Go to your HR person, say, "I'm sorry to be a pain but waiting three more weeks to be paid just won't be possible. I did everything I was supposed to do and have been counting on that money. I really need your help in solving this." And then don't take no for an answer. Be polite, be firm. Waiting almost 2 months for your first paycheck is completely out of line.

It is 100% possible for them to just write you a check out of their normal checking account, tell the payroll company, and have that amount factored into the next payroll. There is no reason (other than just not wanting to) that they can't have a check in your hand by the end of the day.
posted by magnetsphere at 2:57 PM on September 1, 2013 [24 favorites]


Also I can't tell if you are in Chicago now rather than Minnesota, but if you are, there are various people here who can make some suggestions about food and stuff in Chicago too. I know for a fact that there are some food distribution projects there, I just don't know where - but I have a couple people I can ask.
posted by Frowner at 3:03 PM on September 1, 2013 [2 favorites]


Best answer: You may just have to (politely) park yourself in front of your HR rep and (politely) refuse to leave until they've fixed this.

"I need to be paid on Friday, as promised. How can we make that happen?"

If whatever they do doesn't immediately result in a "Yes, we will have that money to you on Friday," (e.g., they say, "Well, I've tried contacting the payroll company") then you say, "OK, what's the next solution?"
posted by jaguar at 3:03 PM on September 1, 2013 [6 favorites]


Response by poster: My boyfriend is nearby, but he lives with his parents, who are not lovely people, and it's a bad situation. He stays with me at times to alleviate my apartment (pest) anxiety and to get out of the house. We will move in together when I do find a place, but he is actually worse off in terms of bank account than me, he just doesn't have any debt. He will help with rent once he starts getting paid from his new job as well.

To clarify, I don't have insomnia at all-- more like narcolepsy. I want to sleep constantly, I'm just terrified of pests. Caffeine makes me a bit more wacko, I'll admit. The major issue I have right now is my entomophobia, which makes me afraid to cook, sleep, shower, or go to the bathroom. That is why I'm a bit devastated about potentially not having an apartment. I know, a whole separate issue.

I'm no longer in Minnesota, but thank you so much everyone offering help. I'm in Chicago. I'm also disinterested in investigating the legality of this, since it all becomes sort of moot if there's no short-game (needing $$ now) or long-game (having a job).

About food and stress and health, I know, I really really do, but I literally can't afford the bus fare to get to the food bank if I want to make it to work for the rest of the week. I'm counting pennies.

Thank you so much, everyone. My instinct was to lean heavily on whomever I have to to make sure I get my paycheck on time (I'm good at doing that sort of thing), but I've never had a job this professional before, so I was intimidated by the way they seemed to think it was both unfixable and not a big deal. I'll get in contact with HR tomorrow and see if there's anyone up the food chain I should talk to ASAP.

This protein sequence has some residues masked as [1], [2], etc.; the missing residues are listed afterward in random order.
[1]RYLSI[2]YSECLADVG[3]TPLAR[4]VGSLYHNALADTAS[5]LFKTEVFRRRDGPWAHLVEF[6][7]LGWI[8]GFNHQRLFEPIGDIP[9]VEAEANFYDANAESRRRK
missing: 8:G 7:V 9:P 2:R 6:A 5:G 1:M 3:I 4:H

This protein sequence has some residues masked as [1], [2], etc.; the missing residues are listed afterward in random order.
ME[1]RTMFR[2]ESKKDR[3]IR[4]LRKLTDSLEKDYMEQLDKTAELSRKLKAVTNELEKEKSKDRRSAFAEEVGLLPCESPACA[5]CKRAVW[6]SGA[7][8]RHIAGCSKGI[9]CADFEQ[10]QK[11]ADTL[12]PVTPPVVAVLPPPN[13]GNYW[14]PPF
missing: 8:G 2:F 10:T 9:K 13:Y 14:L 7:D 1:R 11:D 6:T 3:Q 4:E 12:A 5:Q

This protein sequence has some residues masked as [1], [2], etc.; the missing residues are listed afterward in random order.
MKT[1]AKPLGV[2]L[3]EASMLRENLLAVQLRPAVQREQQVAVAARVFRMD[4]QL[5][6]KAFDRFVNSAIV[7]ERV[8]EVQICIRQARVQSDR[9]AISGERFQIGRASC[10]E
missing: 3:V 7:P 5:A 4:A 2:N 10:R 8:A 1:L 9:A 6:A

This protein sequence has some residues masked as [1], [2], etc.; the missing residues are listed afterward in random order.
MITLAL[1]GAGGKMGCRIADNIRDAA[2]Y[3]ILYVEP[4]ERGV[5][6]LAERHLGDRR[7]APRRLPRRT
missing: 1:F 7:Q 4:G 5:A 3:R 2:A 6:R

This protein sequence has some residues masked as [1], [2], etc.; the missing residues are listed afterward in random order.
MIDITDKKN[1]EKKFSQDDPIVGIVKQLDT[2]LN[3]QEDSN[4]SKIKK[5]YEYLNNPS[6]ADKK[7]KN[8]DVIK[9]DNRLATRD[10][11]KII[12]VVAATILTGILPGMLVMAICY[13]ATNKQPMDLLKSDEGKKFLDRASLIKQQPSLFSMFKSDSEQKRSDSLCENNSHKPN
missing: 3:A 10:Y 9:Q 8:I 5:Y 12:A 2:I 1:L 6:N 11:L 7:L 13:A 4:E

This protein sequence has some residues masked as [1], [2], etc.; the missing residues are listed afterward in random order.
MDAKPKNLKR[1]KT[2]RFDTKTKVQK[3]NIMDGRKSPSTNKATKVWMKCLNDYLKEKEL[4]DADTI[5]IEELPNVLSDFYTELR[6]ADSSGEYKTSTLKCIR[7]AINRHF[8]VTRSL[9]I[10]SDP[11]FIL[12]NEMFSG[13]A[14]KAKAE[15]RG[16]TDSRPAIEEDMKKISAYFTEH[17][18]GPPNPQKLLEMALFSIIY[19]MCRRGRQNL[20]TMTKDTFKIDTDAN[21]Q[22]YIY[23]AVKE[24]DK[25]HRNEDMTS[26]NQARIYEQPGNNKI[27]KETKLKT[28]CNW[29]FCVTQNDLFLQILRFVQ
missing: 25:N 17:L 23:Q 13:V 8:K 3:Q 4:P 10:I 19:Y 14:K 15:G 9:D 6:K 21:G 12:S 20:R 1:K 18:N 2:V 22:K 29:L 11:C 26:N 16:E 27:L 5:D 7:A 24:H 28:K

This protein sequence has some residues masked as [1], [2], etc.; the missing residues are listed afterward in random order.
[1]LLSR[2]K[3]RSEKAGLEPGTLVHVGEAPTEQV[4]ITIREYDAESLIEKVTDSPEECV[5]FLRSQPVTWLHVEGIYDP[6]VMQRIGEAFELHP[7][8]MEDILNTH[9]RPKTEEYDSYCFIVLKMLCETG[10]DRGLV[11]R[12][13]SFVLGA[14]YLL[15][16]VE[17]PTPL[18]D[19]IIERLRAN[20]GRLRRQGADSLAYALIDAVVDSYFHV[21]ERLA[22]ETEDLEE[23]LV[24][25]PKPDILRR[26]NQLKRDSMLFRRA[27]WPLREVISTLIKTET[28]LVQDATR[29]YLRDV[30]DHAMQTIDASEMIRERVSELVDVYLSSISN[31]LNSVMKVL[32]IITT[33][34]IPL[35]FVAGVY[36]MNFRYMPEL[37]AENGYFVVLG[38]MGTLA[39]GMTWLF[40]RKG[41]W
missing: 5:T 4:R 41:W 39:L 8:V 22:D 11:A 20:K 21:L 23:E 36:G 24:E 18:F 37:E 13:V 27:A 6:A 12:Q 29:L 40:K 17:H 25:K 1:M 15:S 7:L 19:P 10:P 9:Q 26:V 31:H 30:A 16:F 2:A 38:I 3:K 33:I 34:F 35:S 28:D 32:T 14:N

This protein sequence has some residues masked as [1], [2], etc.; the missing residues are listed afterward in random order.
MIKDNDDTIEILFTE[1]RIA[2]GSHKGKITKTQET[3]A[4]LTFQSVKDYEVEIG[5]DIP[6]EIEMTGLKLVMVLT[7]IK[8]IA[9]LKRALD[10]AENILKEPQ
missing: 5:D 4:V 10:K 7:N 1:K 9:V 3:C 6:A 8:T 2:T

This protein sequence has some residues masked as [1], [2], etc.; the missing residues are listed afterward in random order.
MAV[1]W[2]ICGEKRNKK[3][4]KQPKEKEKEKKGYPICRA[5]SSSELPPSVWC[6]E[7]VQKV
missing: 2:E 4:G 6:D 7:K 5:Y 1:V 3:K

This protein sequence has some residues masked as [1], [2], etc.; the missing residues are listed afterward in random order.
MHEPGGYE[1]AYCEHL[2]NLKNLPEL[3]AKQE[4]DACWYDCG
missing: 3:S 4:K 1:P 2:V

Sorry for my life story here, I'm rambling.
posted by stoneandstar at 3:04 PM on September 1, 2013 [4 favorites]


Best answer: These people are bullshitting you. It is both fixable and a big deal, and they know it.
posted by SkylitDrawl at 3:08 PM on September 1, 2013 [27 favorites]


It may also be that HR lady does not want to admit to people up the ladder that she didn't submit your card - there's probably a small fee to the company (like $20) associated with a rushed check. This isn't an incredibly uncommon situation - I've encountered people who need the money right away (and we went to HR for a rush check) and people who were irritated but in a financial position to wait. It doesn't necessarily mean that they are dodgy, just slack - at least, it doesn't mean they're dodgy if they will fix it for you.
posted by Frowner at 3:11 PM on September 1, 2013 [10 favorites]


If you suddenly decided that you weren't going to work until a month from now but you still wanted them to pay you until then, and you'll just work twice as hard next month, they wouldn't go for it, right?
posted by XMLicious at 3:16 PM on September 1, 2013 [2 favorites]


No matter how arcane the payroll processing, EVERY company is able to cut a check at short notice. Somebody in this company has a checkbook and a pen; you just have to find them and quietly make them feel extremely guilty that one of their employees is in this situation.

If it was my company I would find the matter so embarrassing that I'd write you a personal check if I needed to in order to make things good.

If you push and push and push and still nothing happens, I'd add "need another job" to your list of problems; in that case your employer is either insolvent or utterly obnoxious.
posted by emilyw at 3:16 PM on September 1, 2013 [11 favorites]


OK, so for Chicago,

Chicago Food Bank (lots of locations,)

Print this out and highlight question #6 (hand it to your HR rep,) and

Mental Health Chicago's Referral Library (has all kinds of other services and agencies that you can get a huge variety of help from, including ones that can possibly help with that security deposit or a different kind of housing.)
posted by SMPA at 3:20 PM on September 1, 2013 [2 favorites]